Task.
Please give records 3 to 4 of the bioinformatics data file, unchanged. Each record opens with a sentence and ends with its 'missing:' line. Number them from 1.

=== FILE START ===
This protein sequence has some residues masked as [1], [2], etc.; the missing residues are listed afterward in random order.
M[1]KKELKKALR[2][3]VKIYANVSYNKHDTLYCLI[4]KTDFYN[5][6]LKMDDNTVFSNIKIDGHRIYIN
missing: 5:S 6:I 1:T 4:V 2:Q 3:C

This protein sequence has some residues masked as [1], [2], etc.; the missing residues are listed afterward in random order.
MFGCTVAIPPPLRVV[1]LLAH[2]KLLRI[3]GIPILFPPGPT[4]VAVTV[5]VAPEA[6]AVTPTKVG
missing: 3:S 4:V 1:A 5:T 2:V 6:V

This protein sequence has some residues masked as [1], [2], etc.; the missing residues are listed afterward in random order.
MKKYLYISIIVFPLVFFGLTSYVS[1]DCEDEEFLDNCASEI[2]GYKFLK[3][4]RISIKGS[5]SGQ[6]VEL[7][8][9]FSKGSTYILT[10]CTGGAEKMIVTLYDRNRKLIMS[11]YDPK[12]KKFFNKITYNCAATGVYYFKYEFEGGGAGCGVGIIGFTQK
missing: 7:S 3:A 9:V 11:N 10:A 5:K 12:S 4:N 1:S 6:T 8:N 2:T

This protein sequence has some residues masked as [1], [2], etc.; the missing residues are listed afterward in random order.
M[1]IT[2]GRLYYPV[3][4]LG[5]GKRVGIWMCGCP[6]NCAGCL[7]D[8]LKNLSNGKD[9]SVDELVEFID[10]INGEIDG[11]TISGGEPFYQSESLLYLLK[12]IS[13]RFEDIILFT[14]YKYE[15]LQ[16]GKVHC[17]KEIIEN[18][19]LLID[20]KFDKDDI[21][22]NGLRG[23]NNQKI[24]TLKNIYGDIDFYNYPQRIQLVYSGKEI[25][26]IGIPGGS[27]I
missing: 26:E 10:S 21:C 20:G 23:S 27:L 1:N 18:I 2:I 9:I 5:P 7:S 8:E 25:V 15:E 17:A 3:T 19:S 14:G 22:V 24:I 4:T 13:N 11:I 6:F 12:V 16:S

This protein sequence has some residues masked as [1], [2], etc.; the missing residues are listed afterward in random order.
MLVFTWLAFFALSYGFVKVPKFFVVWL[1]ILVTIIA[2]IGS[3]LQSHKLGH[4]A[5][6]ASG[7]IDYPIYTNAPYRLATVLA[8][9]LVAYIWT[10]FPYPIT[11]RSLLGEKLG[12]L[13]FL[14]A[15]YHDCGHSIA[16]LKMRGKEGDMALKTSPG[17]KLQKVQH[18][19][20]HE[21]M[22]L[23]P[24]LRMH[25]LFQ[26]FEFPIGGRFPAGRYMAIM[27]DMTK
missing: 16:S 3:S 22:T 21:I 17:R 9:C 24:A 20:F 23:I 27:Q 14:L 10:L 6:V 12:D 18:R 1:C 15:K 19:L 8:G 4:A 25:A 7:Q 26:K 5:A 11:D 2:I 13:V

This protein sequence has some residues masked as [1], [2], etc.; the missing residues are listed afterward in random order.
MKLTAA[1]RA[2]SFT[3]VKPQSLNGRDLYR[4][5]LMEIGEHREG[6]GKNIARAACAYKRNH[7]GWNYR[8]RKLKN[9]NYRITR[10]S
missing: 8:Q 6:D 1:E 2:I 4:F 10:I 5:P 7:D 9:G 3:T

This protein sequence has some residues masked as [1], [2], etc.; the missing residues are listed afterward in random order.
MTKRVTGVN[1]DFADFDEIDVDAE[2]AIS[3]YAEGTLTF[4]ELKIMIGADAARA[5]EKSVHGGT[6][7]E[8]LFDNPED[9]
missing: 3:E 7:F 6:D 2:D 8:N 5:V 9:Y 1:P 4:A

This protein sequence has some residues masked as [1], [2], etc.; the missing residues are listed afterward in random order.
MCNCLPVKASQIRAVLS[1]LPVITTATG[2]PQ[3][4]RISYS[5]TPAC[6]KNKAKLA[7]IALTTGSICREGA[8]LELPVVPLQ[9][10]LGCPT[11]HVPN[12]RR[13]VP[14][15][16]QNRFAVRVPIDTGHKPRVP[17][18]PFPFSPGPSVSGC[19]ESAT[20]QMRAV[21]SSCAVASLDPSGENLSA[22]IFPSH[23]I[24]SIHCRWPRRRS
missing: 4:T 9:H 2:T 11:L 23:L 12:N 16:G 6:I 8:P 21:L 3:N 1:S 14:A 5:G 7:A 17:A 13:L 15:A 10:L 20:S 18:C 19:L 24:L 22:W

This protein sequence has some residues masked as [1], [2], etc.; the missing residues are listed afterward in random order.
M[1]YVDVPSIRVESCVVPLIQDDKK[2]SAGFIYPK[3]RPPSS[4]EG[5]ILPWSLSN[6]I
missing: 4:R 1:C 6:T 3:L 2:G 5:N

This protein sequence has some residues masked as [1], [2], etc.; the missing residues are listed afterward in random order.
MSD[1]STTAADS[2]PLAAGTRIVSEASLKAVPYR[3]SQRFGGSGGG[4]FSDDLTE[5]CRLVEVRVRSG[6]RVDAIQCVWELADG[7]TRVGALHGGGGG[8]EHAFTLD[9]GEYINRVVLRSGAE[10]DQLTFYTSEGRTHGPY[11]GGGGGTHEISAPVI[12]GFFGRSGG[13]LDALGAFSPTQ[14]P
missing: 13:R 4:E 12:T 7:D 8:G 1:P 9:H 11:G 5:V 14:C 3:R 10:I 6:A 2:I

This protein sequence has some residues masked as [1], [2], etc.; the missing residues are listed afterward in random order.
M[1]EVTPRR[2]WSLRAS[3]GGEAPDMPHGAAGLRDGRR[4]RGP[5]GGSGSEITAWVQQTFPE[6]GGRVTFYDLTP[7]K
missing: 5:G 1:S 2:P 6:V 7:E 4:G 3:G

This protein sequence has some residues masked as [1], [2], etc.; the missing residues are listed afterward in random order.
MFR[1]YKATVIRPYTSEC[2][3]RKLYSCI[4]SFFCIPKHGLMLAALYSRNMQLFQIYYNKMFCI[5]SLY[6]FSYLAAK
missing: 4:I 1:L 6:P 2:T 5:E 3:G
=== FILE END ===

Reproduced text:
This protein sequence has some residues masked as [1], [2], etc.; the missing residues are listed afterward in random order.
MKKYLYISIIVFPLVFFGLTSYVS[1]DCEDEEFLDNCASEI[2]GYKFLK[3][4]RISIKGS[5]SGQ[6]VEL[7][8][9]FSKGSTYILT[10]CTGGAEKMIVTLYDRNRKLIMS[11]YDPK[12]KKFFNKITYNCAATGVYYFKYEFEGGGAGCGVGIIGFTQK
missing: 7:S 3:A 9:V 11:N 10:A 5:K 12:S 4:N 1:S 6:T 8:N 2:T

This protein sequence has some residues masked as [1], [2], etc.; the missing residues are listed afterward in random order.
M[1]IT[2]GRLYYPV[3][4]LG[5]GKRVGIWMCGCP[6]NCAGCL[7]D[8]LKNLSNGKD[9]SVDELVEFID[10]INGEIDG[11]TISGGEPFYQSESLLYLLK[12]IS[13]RFEDIILFT[14]YKYE[15]LQ[16]GKVHC[17]KEIIEN[18][19]LLID[20]KFDKDDI[21][22]NGLRG[23]NNQKI[24]TLKNIYGDIDFYNYPQRIQLVYSGKEI[25][26]IGIPGGS[27]I
missing: 26:E 10:S 21:C 20:G 23:S 27:L 1:N 18:I 2:I 9:I 5:P 7:S 8:E 25:V 15:E 17:A 3:T 19:S 14:G 22:V 24:I 4:T 13:N 11:I 6:F 12:V 16:S